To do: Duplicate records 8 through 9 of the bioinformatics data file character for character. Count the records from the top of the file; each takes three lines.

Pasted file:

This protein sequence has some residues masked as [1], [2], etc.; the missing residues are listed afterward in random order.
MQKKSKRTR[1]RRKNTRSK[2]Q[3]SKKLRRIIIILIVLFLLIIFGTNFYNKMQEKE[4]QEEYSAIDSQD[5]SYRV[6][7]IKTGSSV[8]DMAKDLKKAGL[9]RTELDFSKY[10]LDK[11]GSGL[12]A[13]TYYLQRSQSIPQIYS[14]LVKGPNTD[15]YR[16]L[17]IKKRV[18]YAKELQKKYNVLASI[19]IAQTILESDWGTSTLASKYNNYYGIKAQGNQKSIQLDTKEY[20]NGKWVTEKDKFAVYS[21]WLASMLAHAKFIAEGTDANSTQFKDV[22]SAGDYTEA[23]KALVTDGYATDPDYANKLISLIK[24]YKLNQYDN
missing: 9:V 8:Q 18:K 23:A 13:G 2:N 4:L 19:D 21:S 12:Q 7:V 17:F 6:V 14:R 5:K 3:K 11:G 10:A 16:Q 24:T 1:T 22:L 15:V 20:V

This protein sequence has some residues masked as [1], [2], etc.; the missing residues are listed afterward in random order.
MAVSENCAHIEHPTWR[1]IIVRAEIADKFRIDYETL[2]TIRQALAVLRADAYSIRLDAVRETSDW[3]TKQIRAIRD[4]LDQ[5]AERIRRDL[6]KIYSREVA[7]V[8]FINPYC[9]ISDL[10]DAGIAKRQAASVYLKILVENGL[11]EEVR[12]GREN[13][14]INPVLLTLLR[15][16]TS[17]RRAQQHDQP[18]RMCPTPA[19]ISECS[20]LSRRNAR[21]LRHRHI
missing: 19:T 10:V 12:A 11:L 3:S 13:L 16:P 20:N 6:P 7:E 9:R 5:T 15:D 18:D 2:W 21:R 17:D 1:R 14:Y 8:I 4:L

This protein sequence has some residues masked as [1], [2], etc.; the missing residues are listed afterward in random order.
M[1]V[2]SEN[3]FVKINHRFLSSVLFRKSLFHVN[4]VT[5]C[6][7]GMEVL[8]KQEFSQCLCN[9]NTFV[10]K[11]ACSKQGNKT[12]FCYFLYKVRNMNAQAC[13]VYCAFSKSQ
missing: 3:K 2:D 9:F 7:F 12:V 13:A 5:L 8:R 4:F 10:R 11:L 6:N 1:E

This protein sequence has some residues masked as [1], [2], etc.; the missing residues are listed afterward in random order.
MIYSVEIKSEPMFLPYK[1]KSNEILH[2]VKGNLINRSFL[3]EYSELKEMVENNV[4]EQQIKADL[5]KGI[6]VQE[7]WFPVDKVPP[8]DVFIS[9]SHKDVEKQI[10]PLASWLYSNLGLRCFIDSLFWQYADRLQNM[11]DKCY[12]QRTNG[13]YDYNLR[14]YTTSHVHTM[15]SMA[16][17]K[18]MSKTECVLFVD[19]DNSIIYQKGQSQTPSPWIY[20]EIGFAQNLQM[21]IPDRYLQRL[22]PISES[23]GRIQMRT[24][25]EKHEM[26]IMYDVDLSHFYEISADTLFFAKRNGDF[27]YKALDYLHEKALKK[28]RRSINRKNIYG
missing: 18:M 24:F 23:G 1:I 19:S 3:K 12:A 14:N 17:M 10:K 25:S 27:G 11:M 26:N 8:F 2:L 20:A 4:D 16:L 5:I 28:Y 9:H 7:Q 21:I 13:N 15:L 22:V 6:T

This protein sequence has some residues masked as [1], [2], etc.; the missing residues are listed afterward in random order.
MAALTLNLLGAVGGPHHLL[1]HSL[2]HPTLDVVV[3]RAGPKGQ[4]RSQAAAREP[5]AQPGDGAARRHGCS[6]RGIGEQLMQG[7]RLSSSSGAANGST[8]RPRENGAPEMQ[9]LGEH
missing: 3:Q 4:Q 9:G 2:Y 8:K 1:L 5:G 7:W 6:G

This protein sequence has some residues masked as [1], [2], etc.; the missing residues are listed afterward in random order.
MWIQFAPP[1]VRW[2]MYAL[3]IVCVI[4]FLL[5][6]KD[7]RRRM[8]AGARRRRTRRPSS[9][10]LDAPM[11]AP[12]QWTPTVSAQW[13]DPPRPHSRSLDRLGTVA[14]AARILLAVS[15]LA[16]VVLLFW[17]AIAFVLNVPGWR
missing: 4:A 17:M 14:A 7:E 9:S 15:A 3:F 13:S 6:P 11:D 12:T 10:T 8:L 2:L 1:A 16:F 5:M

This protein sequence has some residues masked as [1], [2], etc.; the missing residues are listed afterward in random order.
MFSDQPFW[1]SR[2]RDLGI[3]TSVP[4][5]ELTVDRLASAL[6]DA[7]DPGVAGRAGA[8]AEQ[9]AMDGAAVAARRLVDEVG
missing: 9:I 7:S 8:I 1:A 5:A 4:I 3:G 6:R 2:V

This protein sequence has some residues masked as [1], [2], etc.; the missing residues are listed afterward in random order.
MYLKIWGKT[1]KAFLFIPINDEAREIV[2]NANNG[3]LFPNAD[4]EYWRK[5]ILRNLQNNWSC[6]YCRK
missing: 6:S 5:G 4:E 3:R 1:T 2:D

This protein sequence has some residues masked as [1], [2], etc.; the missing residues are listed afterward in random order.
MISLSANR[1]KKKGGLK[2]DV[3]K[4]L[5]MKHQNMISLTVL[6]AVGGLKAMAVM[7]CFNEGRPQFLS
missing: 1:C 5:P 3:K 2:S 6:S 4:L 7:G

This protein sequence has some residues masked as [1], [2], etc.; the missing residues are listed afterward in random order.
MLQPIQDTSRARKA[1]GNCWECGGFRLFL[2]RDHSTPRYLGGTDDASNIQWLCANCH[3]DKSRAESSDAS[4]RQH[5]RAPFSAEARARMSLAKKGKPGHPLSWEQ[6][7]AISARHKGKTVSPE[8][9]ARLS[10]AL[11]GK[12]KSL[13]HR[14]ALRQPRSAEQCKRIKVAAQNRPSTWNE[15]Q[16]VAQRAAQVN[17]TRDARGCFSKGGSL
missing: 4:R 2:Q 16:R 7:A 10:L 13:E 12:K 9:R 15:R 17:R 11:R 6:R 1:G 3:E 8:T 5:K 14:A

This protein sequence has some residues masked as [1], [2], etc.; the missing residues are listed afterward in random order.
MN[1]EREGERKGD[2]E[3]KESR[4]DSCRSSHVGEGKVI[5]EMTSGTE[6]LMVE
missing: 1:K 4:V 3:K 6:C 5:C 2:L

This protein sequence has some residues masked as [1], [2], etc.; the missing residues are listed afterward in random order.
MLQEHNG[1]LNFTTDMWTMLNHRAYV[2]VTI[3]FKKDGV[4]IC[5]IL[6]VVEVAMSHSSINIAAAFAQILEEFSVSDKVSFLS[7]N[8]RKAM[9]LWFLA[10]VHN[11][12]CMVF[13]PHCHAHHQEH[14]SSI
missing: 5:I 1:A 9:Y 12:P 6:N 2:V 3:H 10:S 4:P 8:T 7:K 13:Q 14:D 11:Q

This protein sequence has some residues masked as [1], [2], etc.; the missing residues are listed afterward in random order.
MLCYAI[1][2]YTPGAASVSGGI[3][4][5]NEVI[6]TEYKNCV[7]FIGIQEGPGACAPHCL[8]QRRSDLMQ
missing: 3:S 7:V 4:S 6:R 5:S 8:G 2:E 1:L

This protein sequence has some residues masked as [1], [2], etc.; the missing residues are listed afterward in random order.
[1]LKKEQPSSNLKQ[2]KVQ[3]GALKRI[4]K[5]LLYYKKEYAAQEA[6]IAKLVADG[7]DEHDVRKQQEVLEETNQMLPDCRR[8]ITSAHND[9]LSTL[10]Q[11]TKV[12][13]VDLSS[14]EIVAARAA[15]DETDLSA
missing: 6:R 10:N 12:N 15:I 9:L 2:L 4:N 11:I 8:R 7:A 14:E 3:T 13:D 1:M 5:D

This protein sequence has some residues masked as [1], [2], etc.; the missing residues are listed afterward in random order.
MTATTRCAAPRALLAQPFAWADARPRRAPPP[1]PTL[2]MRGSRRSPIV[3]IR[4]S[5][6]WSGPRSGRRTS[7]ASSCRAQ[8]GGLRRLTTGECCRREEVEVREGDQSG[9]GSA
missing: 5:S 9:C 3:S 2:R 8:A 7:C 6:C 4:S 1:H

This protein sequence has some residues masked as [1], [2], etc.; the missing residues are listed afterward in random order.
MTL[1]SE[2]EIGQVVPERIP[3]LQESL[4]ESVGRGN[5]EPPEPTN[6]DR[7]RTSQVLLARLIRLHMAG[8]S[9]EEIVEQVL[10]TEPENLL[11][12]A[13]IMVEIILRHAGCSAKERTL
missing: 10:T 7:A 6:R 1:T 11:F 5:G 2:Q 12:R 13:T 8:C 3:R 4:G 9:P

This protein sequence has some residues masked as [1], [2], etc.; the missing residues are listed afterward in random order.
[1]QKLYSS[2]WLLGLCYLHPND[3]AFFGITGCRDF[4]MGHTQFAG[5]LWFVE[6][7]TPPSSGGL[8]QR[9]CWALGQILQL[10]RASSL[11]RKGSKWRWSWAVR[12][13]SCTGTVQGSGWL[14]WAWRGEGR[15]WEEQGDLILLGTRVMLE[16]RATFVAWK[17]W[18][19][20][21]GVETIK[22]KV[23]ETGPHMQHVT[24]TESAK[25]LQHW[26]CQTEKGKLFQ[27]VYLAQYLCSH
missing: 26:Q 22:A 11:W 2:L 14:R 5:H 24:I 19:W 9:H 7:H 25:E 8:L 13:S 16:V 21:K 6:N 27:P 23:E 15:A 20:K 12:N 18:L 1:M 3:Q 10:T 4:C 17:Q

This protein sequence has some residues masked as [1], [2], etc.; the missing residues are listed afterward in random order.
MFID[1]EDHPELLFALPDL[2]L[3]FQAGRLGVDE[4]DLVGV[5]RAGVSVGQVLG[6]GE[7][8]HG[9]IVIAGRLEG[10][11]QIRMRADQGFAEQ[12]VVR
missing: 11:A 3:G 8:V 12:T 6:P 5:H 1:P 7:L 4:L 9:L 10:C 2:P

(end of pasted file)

This protein sequence has some residues masked as [1], [2], etc.; the missing residues are listed afterward in random order.
MYLKIWGKT[1]KAFLFIPINDEAREIV[2]NANNG[3]LFPNAD[4]EYWRK[5]ILRNLQNNWSC[6]YCRK
missing: 6:S 5:G 4:E 3:R 1:T 2:D

This protein sequence has some residues masked as [1], [2], etc.; the missing residues are listed afterward in random order.
MISLSANR[1]KKKGGLK[2]DV[3]K[4]L[5]MKHQNMISLTVL[6]AVGGLKAMAVM[7]CFNEGRPQFLS
missing: 1:C 5:P 3:K 2:S 6:S 4:L 7:G